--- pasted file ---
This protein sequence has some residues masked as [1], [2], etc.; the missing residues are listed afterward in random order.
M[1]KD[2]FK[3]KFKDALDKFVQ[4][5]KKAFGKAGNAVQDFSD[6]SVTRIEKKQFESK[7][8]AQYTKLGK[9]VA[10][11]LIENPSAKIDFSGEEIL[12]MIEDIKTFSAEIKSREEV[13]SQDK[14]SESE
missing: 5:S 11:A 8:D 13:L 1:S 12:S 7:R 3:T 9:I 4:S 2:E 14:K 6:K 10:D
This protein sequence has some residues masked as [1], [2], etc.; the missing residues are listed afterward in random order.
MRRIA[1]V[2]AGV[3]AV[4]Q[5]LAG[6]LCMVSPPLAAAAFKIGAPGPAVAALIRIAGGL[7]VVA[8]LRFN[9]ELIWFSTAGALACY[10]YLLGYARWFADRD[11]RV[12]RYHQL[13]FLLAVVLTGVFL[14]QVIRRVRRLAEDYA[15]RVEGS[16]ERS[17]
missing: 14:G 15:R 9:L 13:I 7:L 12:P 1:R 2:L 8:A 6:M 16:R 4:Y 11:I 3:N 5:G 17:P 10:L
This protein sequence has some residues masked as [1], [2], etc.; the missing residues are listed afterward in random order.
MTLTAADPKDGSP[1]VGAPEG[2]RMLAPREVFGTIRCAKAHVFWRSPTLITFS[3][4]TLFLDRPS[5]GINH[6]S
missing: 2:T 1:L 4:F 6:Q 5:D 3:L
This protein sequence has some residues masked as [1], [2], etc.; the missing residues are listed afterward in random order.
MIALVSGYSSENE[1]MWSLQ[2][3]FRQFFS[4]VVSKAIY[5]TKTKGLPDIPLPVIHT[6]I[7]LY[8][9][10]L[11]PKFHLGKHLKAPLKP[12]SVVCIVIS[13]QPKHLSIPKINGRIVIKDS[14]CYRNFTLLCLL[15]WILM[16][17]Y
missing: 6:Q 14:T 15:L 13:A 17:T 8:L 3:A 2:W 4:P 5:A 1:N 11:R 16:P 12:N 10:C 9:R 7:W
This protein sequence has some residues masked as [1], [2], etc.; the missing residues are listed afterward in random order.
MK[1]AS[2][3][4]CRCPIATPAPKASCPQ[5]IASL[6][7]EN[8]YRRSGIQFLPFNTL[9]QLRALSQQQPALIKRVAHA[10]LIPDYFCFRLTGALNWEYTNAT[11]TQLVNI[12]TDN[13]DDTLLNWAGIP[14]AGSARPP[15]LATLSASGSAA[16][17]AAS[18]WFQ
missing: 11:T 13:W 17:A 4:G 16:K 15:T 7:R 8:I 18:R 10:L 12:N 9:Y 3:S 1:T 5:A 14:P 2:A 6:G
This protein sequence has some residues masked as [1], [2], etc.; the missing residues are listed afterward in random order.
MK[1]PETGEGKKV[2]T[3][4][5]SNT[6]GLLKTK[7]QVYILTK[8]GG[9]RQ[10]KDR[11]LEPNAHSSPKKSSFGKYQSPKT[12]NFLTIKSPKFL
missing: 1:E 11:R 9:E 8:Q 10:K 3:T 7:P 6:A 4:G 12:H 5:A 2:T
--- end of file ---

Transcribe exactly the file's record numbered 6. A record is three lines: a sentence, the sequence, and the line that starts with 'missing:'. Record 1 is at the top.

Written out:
This protein sequence has some residues masked as [1], [2], etc.; the missing residues are listed afterward in random order.
MK[1]PETGEGKKV[2]T[3][4][5]SNT[6]GLLKTK[7]QVYILTK[8]GG[9]RQ[10]KDR[11]LEPNAHSSPKKSSFGKYQSPKT[12]NFLTIKSPKFL
missing: 1:E 11:R 9:E 8:Q 10:K 3:T 7:P 6:A 4:G 12:H 5:A 2:T